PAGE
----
- v. To change place in any manner, or to make a change in place; to move or go from one residence, position, or place to another.
- n. The act of removing; a removal.
- n. The transfer of one's business, or of one's domestic belongings, from one location or dwelling house to another; -- in the United States usually called a
- n. The state of being removed.
- n. That which is removed, as a dish removed from table to make room for something else.
- n. The distance or space through which anything is removed; interval; distance; stage; hence, a step or degree in any scale of gradation; specifically, a division in an English public school.
- n. (Far.) The act of resetting a horse's shoe.
- v. kill intentionally and with premeditation
- v. get rid of something abstract
- v. cause to leave
- v. shift the position or location of, as for business, legal, educational, or military purposes
- v. remove from a position or an office
- n. degree of figurative distance or separation
- v. remove something concrete, as by lifting, pushing, or taking off, or remove something abstract
- v. dispose of
- v. go away or leave
- From Middle English remeven, removen, from Anglo-Norman remuver, removeir, from Old French remouvoir, from Latin removēre, from re- + movēre ("to move") (Wiktionary)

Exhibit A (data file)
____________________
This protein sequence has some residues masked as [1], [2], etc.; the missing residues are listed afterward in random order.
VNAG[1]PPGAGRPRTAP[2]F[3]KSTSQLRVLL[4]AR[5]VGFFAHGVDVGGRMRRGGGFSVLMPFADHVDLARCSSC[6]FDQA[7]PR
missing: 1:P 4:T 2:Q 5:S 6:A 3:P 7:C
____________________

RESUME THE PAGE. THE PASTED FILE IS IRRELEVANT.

- Middle English removen, from Old French remouvoir, from Latin removēre : re-, re- + movēre, to move; see move. (American Heritage® Dictionary of the English Language, Fourth Edition)
“Me, not so much, but what I think is really cool about what you've described is how it puts all the moral conflict at one remove from the people -- it's the * vampires* (from what you describe) that are trying to figure out how to live morally as everything is collapsing around them.”
“Make sure to remove the labels, and as much of the glue as you can — it will melt and require some scrubbing to remove from the crock.”
“After it simmers one more time, remove from the heat and cover to keep warm.”
“But Garnett's paintings force viewers to contemplate how ugly and destructive its procession can be, and proclaim that physical remove is no excuse for ignoring that reality.”
“Garnett's paintings force viewers to contemplate how ugly and destructive its procession can be, and proclaim that physical remove is no excuse for ignoring that reality.”
“Though tasting of the fruits of the first remove from the soil, she was not afraid of the soil; she could return to it gleefully and naturally.”
“Cover, remove from the heat, and let steep at room temperature for 30 minutes.”
“That sense of remove is a big part of how linear media can explore complex topics of morality: by depicting characters you are not expected to agree with, but merely understand.”
“I am baking an 16 inch giant cake, do i remove from the pan when it has cooled or when i take it out of? the oven when it is hot? or warm??”
“Dredge in flour and brown in Olive oil (healthy) or bacon grease then remove from the pan.”